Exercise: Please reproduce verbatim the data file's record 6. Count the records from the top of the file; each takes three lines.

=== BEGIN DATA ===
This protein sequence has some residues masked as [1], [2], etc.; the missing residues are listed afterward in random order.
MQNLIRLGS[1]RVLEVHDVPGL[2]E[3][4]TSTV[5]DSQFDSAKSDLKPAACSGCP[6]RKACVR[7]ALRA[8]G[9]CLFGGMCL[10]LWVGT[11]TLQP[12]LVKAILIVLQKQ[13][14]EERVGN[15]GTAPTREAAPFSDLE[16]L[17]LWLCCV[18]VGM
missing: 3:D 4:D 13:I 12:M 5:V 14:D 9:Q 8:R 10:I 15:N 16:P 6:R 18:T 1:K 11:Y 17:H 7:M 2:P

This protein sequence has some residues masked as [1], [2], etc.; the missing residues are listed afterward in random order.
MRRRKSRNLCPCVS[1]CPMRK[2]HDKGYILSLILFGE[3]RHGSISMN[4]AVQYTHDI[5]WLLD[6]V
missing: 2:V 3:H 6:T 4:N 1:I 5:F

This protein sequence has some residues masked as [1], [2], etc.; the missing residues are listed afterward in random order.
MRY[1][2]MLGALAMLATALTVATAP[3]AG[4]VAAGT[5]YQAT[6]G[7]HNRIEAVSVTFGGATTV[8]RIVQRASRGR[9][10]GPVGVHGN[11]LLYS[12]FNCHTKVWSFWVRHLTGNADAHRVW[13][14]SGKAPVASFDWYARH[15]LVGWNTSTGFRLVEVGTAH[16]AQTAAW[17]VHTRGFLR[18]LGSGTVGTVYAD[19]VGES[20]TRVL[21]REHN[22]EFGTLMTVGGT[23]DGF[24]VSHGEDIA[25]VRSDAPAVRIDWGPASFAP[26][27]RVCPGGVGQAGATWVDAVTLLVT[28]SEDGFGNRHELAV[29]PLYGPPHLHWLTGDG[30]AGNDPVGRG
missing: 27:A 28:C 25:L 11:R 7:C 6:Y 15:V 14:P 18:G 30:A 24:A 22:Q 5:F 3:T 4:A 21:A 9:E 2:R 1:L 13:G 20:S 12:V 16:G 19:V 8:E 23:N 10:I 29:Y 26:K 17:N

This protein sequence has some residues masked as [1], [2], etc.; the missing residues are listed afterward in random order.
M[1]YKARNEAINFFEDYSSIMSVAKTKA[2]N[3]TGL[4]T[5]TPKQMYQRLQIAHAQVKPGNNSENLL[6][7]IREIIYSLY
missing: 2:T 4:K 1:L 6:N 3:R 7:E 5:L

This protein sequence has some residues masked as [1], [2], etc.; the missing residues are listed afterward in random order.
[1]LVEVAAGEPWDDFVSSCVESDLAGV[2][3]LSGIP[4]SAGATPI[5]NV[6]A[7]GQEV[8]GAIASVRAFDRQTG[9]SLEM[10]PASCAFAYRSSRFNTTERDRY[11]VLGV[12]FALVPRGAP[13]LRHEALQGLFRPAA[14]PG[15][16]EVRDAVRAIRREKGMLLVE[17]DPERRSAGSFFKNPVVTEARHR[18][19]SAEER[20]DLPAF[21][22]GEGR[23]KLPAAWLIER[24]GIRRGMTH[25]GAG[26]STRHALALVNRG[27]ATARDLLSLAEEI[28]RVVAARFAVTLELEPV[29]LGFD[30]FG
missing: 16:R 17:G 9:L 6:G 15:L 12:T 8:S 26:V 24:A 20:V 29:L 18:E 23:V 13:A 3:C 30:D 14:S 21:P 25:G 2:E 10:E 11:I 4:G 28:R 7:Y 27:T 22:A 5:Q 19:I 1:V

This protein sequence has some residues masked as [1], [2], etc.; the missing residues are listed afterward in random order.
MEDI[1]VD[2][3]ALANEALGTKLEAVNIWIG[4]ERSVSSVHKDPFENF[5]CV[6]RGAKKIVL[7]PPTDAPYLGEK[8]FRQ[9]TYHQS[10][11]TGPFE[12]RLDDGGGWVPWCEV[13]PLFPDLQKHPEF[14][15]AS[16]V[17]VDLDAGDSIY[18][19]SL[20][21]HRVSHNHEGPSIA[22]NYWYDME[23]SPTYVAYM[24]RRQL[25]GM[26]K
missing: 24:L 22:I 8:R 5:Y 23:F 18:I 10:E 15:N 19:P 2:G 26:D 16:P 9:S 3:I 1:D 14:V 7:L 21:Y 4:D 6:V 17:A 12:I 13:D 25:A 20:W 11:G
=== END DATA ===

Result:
This protein sequence has some residues masked as [1], [2], etc.; the missing residues are listed afterward in random order.
MEDI[1]VD[2][3]ALANEALGTKLEAVNIWIG[4]ERSVSSVHKDPFENF[5]CV[6]RGAKKIVL[7]PPTDAPYLGEK[8]FRQ[9]TYHQS[10][11]TGPFE[12]RLDDGGGWVPWCEV[13]PLFPDLQKHPEF[14][15]AS[16]V[17]VDLDAGDSIY[18][19]SL[20][21]HRVSHNHEGPSIA[22]NYWYDME[23]SPTYVAYM[24]RRQL[25]GM[26]K
missing: 24:L 22:I 8:R 5:Y 23:F 18:I 10:E 15:N 19:P 2:G 26:D 16:P 9:S 3:I 1:D 14:V 7:L 21:Y 4:D 6:V 17:A 12:I 13:D 25:A 20:W 11:G